English for Everyone

<b>English for Everyone</b>
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Sunday, February 10, 2019

Prepositional Words and Phrases

A prepositional phrase is a combination of a verb with a preposition. Such a combination may give different meanings to the same verb with different prepositions. For example, the verb “ask” may result in different meanings with different prepositions:  

ASK

Ask about: find out more about.

e.g. I want to ask about my application for that position.

Ask after: ask about the health and wellbeing of someone.

e.g. My in-laws asked after you.

Ask around: request information from a number of people.

e.g. I plan to ask around to see what people think about the new mayor.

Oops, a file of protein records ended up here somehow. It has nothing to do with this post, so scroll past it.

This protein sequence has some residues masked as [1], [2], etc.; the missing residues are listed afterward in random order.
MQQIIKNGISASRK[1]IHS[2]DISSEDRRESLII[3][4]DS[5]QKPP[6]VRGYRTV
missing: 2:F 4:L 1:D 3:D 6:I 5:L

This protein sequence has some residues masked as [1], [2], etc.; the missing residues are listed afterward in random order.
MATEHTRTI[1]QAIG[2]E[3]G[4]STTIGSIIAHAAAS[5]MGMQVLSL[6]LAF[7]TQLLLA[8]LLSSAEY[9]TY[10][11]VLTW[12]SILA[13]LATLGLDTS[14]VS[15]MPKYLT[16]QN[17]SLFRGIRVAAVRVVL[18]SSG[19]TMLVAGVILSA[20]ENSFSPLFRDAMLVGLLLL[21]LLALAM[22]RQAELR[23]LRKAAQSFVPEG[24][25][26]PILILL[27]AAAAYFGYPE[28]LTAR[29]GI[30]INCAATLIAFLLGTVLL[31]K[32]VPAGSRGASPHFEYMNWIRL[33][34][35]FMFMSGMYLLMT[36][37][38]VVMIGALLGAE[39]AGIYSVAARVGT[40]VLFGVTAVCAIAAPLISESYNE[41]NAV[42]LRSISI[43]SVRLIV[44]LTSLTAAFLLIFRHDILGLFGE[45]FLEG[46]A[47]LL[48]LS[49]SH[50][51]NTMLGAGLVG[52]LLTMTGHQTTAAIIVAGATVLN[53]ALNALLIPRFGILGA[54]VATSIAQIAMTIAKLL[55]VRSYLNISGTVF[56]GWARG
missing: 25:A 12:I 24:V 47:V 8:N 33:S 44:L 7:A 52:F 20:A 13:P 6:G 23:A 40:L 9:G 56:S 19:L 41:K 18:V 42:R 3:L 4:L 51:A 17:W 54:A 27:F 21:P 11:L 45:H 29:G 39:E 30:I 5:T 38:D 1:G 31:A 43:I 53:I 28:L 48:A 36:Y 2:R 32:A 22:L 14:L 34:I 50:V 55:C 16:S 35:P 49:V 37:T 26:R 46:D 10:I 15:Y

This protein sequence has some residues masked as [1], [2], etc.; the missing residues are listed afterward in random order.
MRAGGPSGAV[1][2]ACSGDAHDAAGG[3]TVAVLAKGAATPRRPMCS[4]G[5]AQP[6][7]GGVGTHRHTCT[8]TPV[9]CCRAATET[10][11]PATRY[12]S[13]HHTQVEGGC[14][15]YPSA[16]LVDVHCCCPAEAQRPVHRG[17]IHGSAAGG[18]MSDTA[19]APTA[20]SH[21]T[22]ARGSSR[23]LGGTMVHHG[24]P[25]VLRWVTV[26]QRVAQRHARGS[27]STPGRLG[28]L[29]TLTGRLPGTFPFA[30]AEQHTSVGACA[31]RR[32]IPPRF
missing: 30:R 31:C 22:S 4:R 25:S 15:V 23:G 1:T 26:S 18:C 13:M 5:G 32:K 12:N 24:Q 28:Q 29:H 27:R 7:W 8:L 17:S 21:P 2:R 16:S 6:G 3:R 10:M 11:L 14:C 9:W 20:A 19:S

Ask back: invite someone to come again.

e.g. Because of your rudeness, they will never ask you back.

Ask for: request for someone or something.

e.g. The policeman is asking for you.

Ask of: ask of something from someone.

e.g. I want to ask a favor of you.

Ask out: invite someone to go out.
e.g. I asked her out to dinner, but she refused.

Ask over: invite someone to visit.

e.g. I asked my neighbor over to fix my computer.

Therefore, learn more prepositional phrases with different meanings when used with different prepositions.

CHECK

Check out: leave; pay bills.

e.g. We are going to check out the hotel at noon.

Check up on: investigate.

e.g. The account will check up on the sum of money unaccounted for.

RUN

Run down: hit with a vehicle

e.g. The old man was run down by the bus.

Run down: stop functioning

e.g. My lawn mower is running down; I need to get a new one.

Run into: meet by accident

e.g. Yesterday, I ran into an old friend that I had not seen for decades.

Run out of: not have any more of something

e.g. Hurry! We're running out of time!

Stephen Lau

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